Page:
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US, Russia approve adoption safeguards

14 july 2011, 15:38
The United States and Russia agreed Wednesday to strengthen safeguards on adoptions, hoping to remove a key irritant as the two powers highlight improving ties, AFP reports.

On a visit to Washington, Russian Foreign Minister Sergei Lavrov took up a range of issues from Libya to Syria to missile defense. In a rare step for a non-head of state, Lavrov met at the White House with President Barack Obama.

Lavrov also signed an accord with Secretary of State Hillary Clinton on adoption. Many Russians were outraged last year when a Tennessee woman returned her seven-year-old adopted son on a flight alone back to Russia with a note saying he was violent and she could not care for him.

"We take very seriously the safety and security of children that are adopted by American parents and this agreement provides new, important safeguards to protect them. It also increases transparency for all," Clinton told reporters.

Under the accord, only agencies approved by Moscow would be able to arrange adoptions in Russia, officially ending the role of independent services. The only exception would be for children adopted by biological relatives.

The agreement also calls for Russia to provide more information on children's social and medical histories and for monitoring and reporting on US parents after they adopt children.

Lavrov praised the deal for including "guarantees and safeguards for both sides" and said Russian diplomats would be given access to adoptive parents.

But a US official, speaking on condition of anonymity, denied that any US or Russian government officials would be allowed into homes for checks. The official said that monitoring would be conducted by adoption providers.

The United States has the world's most adoptive parents and Russia has long been one of the biggest sources of children, with only China and Ethiopia providing more children last year.

But the number of children adopted from Russia to the United States has declined to 1,079 last year from a peak of 5,862 in 2004 amid growing unease in Moscow, according to official figures.

Clinton and Lavrov also signed an agreement intended to streamline visa regulations and recommitted the nations to disposal of weapons-grade plutonium.

Obama took office in 2009 and proclaimed a "reset" in relations with Moscow, which had grown increasingly tense at the end of George W. Bush's presidency at a time of rising Russian wealth and assertiveness.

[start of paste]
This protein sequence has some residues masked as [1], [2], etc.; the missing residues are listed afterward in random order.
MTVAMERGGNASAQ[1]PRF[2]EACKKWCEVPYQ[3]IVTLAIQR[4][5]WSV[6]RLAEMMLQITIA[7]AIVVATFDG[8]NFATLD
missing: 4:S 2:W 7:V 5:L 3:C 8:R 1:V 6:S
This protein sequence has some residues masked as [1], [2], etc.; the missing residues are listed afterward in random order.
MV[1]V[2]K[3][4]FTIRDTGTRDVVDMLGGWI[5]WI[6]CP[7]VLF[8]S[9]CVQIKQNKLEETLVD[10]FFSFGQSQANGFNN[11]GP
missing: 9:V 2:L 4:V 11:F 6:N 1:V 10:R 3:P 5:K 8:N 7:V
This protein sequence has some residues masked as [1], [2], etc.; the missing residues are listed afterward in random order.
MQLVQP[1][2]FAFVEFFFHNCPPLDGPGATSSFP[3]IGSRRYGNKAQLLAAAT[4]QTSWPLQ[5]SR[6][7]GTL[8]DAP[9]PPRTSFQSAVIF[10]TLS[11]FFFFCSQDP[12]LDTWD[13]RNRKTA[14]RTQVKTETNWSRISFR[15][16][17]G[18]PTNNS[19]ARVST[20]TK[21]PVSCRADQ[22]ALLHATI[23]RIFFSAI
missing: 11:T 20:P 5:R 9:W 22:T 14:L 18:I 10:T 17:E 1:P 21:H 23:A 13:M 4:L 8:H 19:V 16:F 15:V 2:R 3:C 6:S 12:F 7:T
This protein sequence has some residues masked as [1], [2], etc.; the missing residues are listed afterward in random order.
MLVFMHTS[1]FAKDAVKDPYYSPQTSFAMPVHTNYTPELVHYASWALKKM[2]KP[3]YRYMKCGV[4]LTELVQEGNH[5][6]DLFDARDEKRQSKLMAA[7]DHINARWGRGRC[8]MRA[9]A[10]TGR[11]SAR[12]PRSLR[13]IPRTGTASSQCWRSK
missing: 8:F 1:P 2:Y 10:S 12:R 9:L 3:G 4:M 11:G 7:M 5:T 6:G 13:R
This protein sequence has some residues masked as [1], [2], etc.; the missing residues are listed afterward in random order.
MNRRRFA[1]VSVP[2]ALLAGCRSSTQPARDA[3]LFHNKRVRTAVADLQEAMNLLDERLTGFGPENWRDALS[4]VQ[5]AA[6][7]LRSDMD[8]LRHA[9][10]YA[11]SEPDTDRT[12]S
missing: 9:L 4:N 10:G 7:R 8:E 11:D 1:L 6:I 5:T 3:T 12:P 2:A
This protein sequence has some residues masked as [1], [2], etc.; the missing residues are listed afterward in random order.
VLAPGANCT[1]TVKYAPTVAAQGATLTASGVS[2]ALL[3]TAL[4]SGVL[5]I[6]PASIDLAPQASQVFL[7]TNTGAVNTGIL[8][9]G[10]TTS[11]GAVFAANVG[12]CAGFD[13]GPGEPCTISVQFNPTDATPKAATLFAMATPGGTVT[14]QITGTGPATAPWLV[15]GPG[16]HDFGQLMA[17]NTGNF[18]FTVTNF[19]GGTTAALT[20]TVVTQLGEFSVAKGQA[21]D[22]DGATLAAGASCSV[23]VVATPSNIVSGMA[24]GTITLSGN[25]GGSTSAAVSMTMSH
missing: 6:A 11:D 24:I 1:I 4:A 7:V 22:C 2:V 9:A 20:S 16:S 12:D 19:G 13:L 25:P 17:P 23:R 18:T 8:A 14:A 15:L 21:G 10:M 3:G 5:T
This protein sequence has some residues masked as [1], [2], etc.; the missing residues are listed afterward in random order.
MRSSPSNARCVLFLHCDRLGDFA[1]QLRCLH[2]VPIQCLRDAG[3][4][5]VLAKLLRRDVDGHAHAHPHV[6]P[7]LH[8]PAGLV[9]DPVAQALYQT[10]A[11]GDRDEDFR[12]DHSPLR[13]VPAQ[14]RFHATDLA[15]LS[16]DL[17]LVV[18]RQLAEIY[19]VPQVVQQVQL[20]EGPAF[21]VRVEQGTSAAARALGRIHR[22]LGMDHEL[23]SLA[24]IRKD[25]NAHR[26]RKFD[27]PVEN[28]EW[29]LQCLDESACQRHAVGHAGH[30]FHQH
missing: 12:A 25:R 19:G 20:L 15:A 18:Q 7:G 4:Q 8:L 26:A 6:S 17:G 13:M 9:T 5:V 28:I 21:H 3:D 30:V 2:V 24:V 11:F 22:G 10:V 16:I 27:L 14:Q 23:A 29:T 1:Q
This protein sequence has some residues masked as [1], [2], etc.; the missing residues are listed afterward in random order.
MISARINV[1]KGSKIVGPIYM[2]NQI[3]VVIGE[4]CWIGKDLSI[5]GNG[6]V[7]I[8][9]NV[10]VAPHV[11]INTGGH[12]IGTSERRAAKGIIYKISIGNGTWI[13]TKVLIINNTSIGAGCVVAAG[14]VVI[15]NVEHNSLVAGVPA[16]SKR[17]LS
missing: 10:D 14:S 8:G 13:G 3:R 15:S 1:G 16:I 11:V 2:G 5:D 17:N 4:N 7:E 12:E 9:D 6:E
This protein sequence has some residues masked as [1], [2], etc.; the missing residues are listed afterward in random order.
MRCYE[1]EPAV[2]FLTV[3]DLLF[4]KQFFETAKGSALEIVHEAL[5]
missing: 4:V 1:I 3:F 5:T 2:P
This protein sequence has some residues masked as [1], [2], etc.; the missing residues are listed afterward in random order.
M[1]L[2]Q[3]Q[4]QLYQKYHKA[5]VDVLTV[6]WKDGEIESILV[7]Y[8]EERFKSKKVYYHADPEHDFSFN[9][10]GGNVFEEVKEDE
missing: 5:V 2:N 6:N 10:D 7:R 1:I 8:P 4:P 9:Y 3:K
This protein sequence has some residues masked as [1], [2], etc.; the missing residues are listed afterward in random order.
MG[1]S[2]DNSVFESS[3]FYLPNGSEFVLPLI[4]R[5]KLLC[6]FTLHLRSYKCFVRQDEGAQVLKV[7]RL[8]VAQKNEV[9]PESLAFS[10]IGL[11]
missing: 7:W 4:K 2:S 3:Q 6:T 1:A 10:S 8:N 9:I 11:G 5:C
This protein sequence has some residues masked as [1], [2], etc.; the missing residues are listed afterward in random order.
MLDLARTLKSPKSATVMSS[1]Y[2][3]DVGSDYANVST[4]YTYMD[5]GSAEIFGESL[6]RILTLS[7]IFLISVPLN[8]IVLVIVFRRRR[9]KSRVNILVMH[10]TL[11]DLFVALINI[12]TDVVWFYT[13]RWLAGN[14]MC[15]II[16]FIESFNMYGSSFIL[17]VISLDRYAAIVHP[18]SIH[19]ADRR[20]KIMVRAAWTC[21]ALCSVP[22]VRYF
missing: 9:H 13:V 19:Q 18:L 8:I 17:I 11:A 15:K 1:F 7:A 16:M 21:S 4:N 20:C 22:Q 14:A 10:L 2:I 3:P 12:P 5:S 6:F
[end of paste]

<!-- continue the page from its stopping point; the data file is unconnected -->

Obama and Russian President Dmitry Medvedev reached a new START treaty on nuclear disarmament and have agreed to cooperate on a ballistic missile shield, a major source of friction between the former Cold War foes.

Lavrov played down persistent disputes over missile defense and Libya, where Russia has criticized Western intervention against Moamer Kadhafi's regime.

Lavrov said that Russia has "less misunderstanding with the United States than with some European countries" -- a reference to France and Britain which spearheaded calls for military action.

"We have a new quality to our cooperation," Lavrov said of US-Russian ties. "We do not only think about strategic things. We also care about our citizens."

But a number of Republican lawmakers in the US Congress are strongly critical of the Democratic administration's outreach to Russia and point to human rights concerns.

Representative Ileana Ros-Lehtinen, who heads the House Foreign Affairs Committee, recently said Russia was "taking on a more Stalin-era appearance every day" and rejected Obama's efforts to bring Moscow into the World Trade Organization.

"The administration must end its string of concessions to the regime in Moscow, which have not resulted in increased cooperation with the US or an improvement in Russia's human rights record," she said.

Rights activists and opposition journalists have repeatedly been assaulted in Russia and police have broken up a string of public protests.

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